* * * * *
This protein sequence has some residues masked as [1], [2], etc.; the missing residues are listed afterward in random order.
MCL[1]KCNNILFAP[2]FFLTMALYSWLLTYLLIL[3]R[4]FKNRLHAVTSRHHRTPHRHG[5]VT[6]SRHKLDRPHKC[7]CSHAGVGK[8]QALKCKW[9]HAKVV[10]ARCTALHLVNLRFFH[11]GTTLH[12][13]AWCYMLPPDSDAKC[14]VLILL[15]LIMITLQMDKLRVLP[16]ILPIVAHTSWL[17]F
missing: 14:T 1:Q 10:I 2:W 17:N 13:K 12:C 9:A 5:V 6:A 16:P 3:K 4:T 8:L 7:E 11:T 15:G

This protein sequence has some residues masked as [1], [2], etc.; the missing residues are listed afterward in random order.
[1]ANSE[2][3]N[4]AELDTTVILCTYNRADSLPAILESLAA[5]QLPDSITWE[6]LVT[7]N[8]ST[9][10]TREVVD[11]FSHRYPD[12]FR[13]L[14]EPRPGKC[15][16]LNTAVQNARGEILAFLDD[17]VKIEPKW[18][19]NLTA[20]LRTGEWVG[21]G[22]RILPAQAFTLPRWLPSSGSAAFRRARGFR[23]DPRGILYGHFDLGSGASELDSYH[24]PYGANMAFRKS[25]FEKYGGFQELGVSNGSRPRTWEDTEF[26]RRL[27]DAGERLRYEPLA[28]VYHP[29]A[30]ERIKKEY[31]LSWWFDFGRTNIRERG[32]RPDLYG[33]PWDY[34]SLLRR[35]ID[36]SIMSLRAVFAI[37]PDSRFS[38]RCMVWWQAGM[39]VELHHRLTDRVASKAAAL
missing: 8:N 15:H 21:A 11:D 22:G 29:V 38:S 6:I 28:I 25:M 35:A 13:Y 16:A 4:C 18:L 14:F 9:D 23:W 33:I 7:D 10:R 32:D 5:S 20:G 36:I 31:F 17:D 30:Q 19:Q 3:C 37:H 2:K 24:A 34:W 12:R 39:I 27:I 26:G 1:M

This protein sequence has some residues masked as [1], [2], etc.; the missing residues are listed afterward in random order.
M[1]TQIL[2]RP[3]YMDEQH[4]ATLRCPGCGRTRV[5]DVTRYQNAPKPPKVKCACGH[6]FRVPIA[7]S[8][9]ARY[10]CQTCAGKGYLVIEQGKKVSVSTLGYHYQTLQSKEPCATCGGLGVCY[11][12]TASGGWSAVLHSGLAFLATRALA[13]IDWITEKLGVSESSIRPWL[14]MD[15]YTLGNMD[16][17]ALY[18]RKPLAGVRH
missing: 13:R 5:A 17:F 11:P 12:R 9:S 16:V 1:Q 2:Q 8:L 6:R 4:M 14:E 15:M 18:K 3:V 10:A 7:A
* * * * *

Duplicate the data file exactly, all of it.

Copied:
This protein sequence has some residues masked as [1], [2], etc.; the missing residues are listed afterward in random order.
MCL[1]KCNNILFAP[2]FFLTMALYSWLLTYLLIL[3]R[4]FKNRLHAVTSRHHRTPHRHG[5]VT[6]SRHKLDRPHKC[7]CSHAGVGK[8]QALKCKW[9]HAKVV[10]ARCTALHLVNLRFFH[11]GTTLH[12][13]AWCYMLPPDSDAKC[14]VLILL[15]LIMITLQMDKLRVLP[16]ILPIVAHTSWL[17]F
missing: 14:T 1:Q 10:I 2:W 17:N 13:K 12:C 9:A 5:V 6:A 16:P 3:K 4:T 8:L 7:E 11:T 15:G

This protein sequence has some residues masked as [1], [2], etc.; the missing residues are listed afterward in random order.
[1]ANSE[2][3]N[4]AELDTTVILCTYNRADSLPAILESLAA[5]QLPDSITWE[6]LVT[7]N[8]ST[9][10]TREVVD[11]FSHRYPD[12]FR[13]L[14]EPRPGKC[15][16]LNTAVQNARGEILAFLDD[17]VKIEPKW[18][19]NLTA[20]LRTGEWVG[21]G[22]RILPAQAFTLPRWLPSSGSAAFRRARGFR[23]DPRGILYGHFDLGSGASELDSYH[24]PYGANMAFRKS[25]FEKYGGFQELGVSNGSRPRTWEDTEF[26]RRL[27]DAGERLRYEPLA[28]VYHP[29]A[30]ERIKKEY[31]LSWWFDFGRTNIRERG[32]RPDLYG[33]PWDY[34]SLLRR[35]ID[36]SIMSLRAVFAI[37]PDSRFS[38]RCMVWWQAGM[39]VELHHRLTDRVASKAAAL
missing: 8:N 15:H 21:A 11:D 22:G 29:V 38:S 6:I 28:I 25:M 35:A 13:Y 16:A 4:C 18:L 14:F 9:D 23:W 33:I 7:D 10:R 32:D 5:S 20:G 36:I 31:F 17:D 30:Q 19:Q 3:C 37:H 2:K 24:A 34:W 12:R 39:I 27:I 26:G 1:M

This protein sequence has some residues masked as [1], [2], etc.; the missing residues are listed afterward in random order.
M[1]TQIL[2]RP[3]YMDEQH[4]ATLRCPGCGRTRV[5]DVTRYQNAPKPPKVKCACGH[6]FRVPIA[7]S[8][9]ARY[10]CQTCAGKGYLVIEQGKKVSVSTLGYHYQTLQSKEPCATCGGLGVCY[11][12]TASGGWSAVLHSGLAFLATRALA[13]IDWITEKLGVSESSIRPWL[14]MD[15]YTLGNMD[16][17]ALY[18]RKPLAGVRH
missing: 13:R 5:A 17:F 11:P 12:R 9:S 16:V 1:Q 2:Q 8:L 6:R 4:M 14:E 15:M 18:K 3:V 10:A 7:A